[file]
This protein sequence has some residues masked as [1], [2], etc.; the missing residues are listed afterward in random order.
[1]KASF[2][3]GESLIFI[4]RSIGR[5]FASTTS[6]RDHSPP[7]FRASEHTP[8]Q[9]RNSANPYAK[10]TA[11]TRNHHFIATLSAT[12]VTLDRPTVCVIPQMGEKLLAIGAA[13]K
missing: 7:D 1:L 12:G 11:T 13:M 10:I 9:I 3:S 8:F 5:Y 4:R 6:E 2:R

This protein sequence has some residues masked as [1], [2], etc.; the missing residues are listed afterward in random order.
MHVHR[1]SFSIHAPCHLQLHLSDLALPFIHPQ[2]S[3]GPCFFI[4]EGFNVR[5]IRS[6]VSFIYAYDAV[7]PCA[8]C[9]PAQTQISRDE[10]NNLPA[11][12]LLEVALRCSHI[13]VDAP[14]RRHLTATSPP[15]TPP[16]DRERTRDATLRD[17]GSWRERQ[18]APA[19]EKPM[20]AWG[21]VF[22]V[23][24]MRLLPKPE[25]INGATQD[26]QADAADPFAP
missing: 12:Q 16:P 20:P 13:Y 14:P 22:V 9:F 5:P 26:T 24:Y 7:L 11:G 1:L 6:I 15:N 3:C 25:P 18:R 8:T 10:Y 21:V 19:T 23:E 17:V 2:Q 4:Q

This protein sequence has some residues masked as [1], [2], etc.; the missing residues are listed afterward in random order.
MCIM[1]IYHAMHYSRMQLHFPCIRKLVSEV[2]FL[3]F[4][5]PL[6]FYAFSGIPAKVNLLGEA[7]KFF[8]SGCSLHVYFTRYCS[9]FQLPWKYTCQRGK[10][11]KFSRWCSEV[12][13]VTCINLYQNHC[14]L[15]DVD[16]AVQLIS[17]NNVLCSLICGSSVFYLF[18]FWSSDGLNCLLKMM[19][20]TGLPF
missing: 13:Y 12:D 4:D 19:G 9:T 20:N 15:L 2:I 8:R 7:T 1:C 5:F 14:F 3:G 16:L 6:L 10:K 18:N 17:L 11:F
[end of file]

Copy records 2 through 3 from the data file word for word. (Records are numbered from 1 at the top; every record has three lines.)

This protein sequence has some residues masked as [1], [2], etc.; the missing residues are listed afterward in random order.
MHVHR[1]SFSIHAPCHLQLHLSDLALPFIHPQ[2]S[3]GPCFFI[4]EGFNVR[5]IRS[6]VSFIYAYDAV[7]PCA[8]C[9]PAQTQISRDE[10]NNLPA[11][12]LLEVALRCSHI[13]VDAP[14]RRHLTATSPP[15]TPP[16]DRERTRDATLRD[17]GSWRERQ[18]APA[19]EKPM[20]AWG[21]VF[22]V[23][24]MRLLPKPE[25]INGATQD[26]QADAADPFAP
missing: 12:Q 16:P 20:P 13:Y 14:P 22:V 9:F 5:P 26:T 24:Y 7:L 11:G 1:L 6:I 15:N 3:C 25:P 18:R 8:T 10:Y 21:V 19:T 23:E 17:V 2:Q 4:Q

This protein sequence has some residues masked as [1], [2], etc.; the missing residues are listed afterward in random order.
MCIM[1]IYHAMHYSRMQLHFPCIRKLVSEV[2]FL[3]F[4][5]PL[6]FYAFSGIPAKVNLLGEA[7]KFF[8]SGCSLHVYFTRYCS[9]FQLPWKYTCQRGK[10][11]KFSRWCSEV[12][13]VTCINLYQNHC[14]L[15]DVD[16]AVQLIS[17]NNVLCSLICGSSVFYLF[18]FWSSDGLNCLLKMM[19][20]TGLPF
missing: 13:Y 12:D 4:D 19:G 9:T 20:N 15:L 2:I 8:R 7:T 1:C 5:F 14:F 3:G 16:L 6:L 10:K 18:N 17:L 11:F